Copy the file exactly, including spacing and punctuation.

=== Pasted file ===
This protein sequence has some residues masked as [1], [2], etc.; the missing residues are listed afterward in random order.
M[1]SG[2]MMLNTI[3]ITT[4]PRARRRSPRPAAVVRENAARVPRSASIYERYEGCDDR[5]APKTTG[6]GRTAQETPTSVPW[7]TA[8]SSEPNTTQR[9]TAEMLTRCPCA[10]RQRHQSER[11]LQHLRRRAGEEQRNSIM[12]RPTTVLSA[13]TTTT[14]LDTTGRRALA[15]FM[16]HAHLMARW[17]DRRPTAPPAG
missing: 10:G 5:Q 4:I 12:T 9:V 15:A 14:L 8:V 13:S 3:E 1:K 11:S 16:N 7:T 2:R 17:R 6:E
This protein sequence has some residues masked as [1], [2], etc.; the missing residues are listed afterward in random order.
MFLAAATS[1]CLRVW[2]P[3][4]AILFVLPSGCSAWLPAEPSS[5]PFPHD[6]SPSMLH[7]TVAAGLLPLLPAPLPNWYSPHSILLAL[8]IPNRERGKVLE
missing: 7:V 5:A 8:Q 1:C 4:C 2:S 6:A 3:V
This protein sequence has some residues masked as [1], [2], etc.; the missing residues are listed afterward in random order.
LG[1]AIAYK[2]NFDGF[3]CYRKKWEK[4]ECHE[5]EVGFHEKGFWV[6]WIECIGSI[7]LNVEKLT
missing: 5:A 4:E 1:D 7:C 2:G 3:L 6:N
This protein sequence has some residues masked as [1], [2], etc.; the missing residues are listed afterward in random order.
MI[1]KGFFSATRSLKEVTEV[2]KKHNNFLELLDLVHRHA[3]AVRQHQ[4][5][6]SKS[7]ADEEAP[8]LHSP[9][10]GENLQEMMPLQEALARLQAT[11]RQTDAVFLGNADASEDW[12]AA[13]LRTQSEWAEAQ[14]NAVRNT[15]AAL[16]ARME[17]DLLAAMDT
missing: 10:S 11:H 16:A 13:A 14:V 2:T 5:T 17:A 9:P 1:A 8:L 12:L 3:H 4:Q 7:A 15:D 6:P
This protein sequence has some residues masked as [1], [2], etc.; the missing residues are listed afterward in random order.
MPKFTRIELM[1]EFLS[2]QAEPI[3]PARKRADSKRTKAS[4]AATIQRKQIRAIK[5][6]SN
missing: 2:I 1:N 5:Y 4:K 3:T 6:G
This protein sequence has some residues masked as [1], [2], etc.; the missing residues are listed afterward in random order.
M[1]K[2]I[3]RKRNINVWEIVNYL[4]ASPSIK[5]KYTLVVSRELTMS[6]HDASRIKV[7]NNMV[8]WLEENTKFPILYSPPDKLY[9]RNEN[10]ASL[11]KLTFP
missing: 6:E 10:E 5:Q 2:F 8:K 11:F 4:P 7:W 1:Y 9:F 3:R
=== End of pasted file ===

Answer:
This protein sequence has some residues masked as [1], [2], etc.; the missing residues are listed afterward in random order.
M[1]SG[2]MMLNTI[3]ITT[4]PRARRRSPRPAAVVRENAARVPRSASIYERYEGCDDR[5]APKTTG[6]GRTAQETPTSVPW[7]TA[8]SSEPNTTQR[9]TAEMLTRCPCA[10]RQRHQSER[11]LQHLRRRAGEEQRNSIM[12]RPTTVLSA[13]TTTT[14]LDTTGRRALA[15]FM[16]HAHLMARW[17]DRRPTAPPAG
missing: 10:G 5:Q 4:I 12:T 9:V 15:A 14:L 8:V 13:S 3:E 1:K 11:S 16:N 7:T 2:R 17:R 6:E
This protein sequence has some residues masked as [1], [2], etc.; the missing residues are listed afterward in random order.
MFLAAATS[1]CLRVW[2]P[3][4]AILFVLPSGCSAWLPAEPSS[5]PFPHD[6]SPSMLH[7]TVAAGLLPLLPAPLPNWYSPHSILLAL[8]IPNRERGKVLE
missing: 7:V 5:A 8:Q 1:C 4:C 2:S 6:A 3:V
This protein sequence has some residues masked as [1], [2], etc.; the missing residues are listed afterward in random order.
LG[1]AIAYK[2]NFDGF[3]CYRKKWEK[4]ECHE[5]EVGFHEKGFWV[6]WIECIGSI[7]LNVEKLT
missing: 5:A 4:E 1:D 7:C 2:G 3:L 6:N
This protein sequence has some residues masked as [1], [2], etc.; the missing residues are listed afterward in random order.
MI[1]KGFFSATRSLKEVTEV[2]KKHNNFLELLDLVHRHA[3]AVRQHQ[4][5][6]SKS[7]ADEEAP[8]LHSP[9][10]GENLQEMMPLQEALARLQAT[11]RQTDAVFLGNADASEDW[12]AA[13]LRTQSEWAEAQ[14]NAVRNT[15]AAL[16]ARME[17]DLLAAMDT
missing: 10:S 11:H 16:A 13:A 14:V 2:T 5:T 17:A 9:P 1:A 8:L 12:L 3:H 4:Q 7:A 15:D 6:P
This protein sequence has some residues masked as [1], [2], etc.; the missing residues are listed afterward in random order.
MPKFTRIELM[1]EFLS[2]QAEPI[3]PARKRADSKRTKAS[4]AATIQRKQIRAIK[5][6]SN
missing: 2:I 1:N 5:Y 4:K 3:T 6:G
This protein sequence has some residues masked as [1], [2], etc.; the missing residues are listed afterward in random order.
M[1]K[2]I[3]RKRNINVWEIVNYL[4]ASPSIK[5]KYTLVVSRELTMS[6]HDASRIKV[7]NNMV[8]WLEENTKFPILYSPPDKLY[9]RNEN[10]ASL[11]KLTFP
missing: 6:E 10:E 5:Q 2:F 8:K 11:F 4:P 7:W 1:Y 9:F 3:R